Findings fail to resolve local activists' concerns
Local activists say the investigation into the death of June 4 dissident Li Wangyang failed to address their concerns and they planned to invite a foreign pathologist to scrutinise the report.
A medical expert also questioned the finding that the activist committed suicide, saying it would be illogical to find Li's cervical vertebra were broken while his feet remained on the ground.
Pan-democrat Lee Cheuk-yan, chairman of the Alliance in Support of Patriotic Democratic Movements in China, said the report only proved the cause of death was hanging - it did not explain in detail whether Li committed suicide or was killed.
Local authorities initially said Li had committed suicide but later - amid pressure from Hongkongers - said he died 'accidentally'. The Hunan government launched an inquiry eight days after his death.
It was reported that the investigation into the death of Li - a blind and deaf labour activist who was jailed for 21 years and found hanging in a Hunan hospital ward last month - was concluded on June 19 but details were only released yesterday.
Professor Luo Bin of Sun Yat-sen University in Guangzhou, who was involved in the autopsy, declined to comment on the report yesterday. 'We need to be disciplined. It's not convenient to comment,' he told Cable TV.
Dr Philip Beh Swan-lip, a pathologist at the University of Hong Kong, said the findings did not make sense. 'The finding of a fracture of the cervical spine is very problematic. I have never seen such a finding in hanging cases regardless of whether the feet touch the ground or not,' he said.
Lee said the report did not attempt to rule out the possibility Li had been killed.
'Why did the authorities not interview the security guards staying outside Li's room to find out what actually happened during that night?' Lee asked. 'No Hongkongers will be convinced by the report's conclusion, as it was conducted by their people, while no one will believe that the Hunan officials did not attempt to protect each other.'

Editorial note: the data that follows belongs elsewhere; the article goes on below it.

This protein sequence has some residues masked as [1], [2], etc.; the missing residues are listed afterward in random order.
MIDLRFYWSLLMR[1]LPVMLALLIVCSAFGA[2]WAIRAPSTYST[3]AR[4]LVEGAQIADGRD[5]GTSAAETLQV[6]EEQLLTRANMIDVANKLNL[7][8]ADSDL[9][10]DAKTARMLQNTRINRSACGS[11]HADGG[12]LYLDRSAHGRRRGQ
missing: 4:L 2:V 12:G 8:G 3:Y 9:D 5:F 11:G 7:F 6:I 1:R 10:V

More than half of those questioned in a straw poll by the South China Morning Post during the July 1 march - in which organisers estimated 400,000 people took part and police estimated 63,000 marched - said Li's death was among the reasons that prompted them to join the demonstration.
Lee urged the central government to step in. He has invited an Australian pathologist, Dr Stephen Cordner, to review the report once it is available and to identify suspicious points of the mainland's investigation.
Alliance vice-chairman Richard Tsoi Yiu-cheong also doubted the findings.
'I am afraid it cheated the public once again,' he said. 'The probe was a political trick to alleviate Hongkongers' dissatisfaction while President Hu Jintao was about to visit the city in late June.'
Lee and Tsoi said they had not yet been able to contact Li's family, while the Hong Kong China News Agency showed a written note by Li's family that they wanted to avoid the media. But it was not known if they wrote the note voluntarily.
Miriam Lau Kin-yee, the Liberal Party chairwoman and a delegate to the National People's Congress, said: 'We can't only look at the result, but also need to look at whether the investigation was conducted in a just and fair manner.'
Last night the Hong Kong government said it 'will not make any comment under the principle of 'one country, two systems''.
A spokesman reiterated that the government had conveyed the public's concerns to Beijing and other relevant mainland authorities.
Two members of the League of Social Democrats, Lo Hom-chau and Chan Yu-nam, arrived in Beijing yesterday with a petition signed by 4,000 people asking for the truth about Li's death to be made public and to release Li's family members.
They said they had been tailed by police since arriving in the capital.